It makes me think about my college days, when I was finally on my own and could make a 2 A.M. fast food run or eat cookie dough for dinner, without having to answer to the parentals.  Now that I think about it, it was one of those first steps of adulthood:  having complete autonomy over my own eating habits. 

How did your college experience shape how you eat as an adult?  Did you basically stick to what you were already doing at home?  Did you put on the 'freshmen fifteen, or was that just a myth for you?  Did you end up losing weight in an effort to conform to aesthetic ideals instilled in us on campus?  Did you feel like you were under a lot more pressure to conform than you were in high school?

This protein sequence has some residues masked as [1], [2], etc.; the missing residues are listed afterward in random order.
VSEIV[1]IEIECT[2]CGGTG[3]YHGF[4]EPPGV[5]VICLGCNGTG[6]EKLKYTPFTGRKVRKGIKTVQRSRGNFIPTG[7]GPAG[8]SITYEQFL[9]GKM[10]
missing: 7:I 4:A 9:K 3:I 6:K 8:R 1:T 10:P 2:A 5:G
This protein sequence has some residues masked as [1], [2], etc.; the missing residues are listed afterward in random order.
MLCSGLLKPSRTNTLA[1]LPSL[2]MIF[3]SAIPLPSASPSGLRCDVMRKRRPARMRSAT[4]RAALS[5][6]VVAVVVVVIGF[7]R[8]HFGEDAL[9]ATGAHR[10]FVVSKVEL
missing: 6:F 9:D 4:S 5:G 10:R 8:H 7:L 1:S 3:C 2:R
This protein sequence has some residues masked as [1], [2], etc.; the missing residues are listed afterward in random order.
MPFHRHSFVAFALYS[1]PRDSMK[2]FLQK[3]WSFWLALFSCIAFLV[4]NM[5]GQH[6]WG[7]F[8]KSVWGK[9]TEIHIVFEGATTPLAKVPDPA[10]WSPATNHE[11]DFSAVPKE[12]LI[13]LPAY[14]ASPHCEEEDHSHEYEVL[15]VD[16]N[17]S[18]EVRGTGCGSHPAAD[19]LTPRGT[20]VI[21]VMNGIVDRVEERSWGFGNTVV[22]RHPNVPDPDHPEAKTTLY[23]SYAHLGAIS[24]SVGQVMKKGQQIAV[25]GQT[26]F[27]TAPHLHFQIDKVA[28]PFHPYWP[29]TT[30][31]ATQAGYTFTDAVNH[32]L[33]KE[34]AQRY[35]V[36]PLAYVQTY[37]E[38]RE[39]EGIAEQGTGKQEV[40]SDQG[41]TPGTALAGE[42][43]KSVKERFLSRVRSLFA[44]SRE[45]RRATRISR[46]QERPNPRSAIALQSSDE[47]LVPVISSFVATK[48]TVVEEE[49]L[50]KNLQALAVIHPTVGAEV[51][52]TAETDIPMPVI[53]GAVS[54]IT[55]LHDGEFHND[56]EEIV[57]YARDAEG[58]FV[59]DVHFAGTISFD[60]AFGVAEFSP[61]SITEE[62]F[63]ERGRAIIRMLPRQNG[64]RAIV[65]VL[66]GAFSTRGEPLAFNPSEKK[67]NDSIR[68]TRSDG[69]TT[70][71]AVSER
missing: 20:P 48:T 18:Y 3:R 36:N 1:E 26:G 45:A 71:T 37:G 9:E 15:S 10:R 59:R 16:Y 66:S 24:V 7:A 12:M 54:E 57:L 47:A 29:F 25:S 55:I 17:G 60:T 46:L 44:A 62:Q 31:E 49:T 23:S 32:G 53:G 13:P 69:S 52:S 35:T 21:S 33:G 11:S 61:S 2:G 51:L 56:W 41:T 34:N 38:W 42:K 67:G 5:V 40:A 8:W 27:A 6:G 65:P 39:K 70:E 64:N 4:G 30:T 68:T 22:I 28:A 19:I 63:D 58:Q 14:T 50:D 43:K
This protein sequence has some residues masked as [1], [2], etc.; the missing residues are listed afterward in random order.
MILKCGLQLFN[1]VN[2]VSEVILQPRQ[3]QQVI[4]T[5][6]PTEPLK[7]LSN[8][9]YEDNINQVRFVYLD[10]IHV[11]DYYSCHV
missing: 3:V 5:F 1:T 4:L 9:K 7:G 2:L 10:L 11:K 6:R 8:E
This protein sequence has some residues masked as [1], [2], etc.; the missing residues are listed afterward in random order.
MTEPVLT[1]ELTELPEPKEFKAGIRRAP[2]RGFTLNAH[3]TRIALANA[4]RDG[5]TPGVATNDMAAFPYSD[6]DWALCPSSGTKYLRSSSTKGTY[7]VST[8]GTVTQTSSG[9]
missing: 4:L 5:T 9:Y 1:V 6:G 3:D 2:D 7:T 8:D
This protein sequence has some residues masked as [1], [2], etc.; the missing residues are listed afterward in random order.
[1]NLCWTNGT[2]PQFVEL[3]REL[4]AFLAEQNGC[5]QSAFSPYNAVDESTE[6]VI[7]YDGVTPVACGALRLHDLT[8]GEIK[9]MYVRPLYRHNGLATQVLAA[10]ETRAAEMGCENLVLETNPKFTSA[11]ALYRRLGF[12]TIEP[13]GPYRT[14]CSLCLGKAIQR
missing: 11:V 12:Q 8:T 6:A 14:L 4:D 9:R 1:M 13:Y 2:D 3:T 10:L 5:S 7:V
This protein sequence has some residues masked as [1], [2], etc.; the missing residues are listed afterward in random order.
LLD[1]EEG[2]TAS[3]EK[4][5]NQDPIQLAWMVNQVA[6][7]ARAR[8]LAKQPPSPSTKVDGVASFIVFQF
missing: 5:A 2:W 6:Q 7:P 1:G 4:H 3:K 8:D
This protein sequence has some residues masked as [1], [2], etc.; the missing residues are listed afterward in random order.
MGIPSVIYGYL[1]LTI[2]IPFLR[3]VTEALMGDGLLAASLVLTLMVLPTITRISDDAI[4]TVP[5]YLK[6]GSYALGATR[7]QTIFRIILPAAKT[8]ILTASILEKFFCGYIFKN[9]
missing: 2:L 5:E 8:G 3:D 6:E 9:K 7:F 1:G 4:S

Editor's Note: Medical news is a popular but sensitive subject rooted in science. We receive many comments on this blog each day; not all are posted. Our hope is that much will be learned from the sharing of useful information and personal experiences based on the medical and health topics of the blog. We encourage you to focus your comments on those medical and health topics and we appreciate your input. Thank you for your participation

 


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Get a behind-the-scenes look at the latest stories from CNN Chief Medical Correspondent, Dr. Sanjay Gupta, Senior Medical Correspondent Elizabeth Cohen and the CNN Medical Unit producers. They'll share news and views on health and medical trends - info that will help you take better care of yourself and the people you love.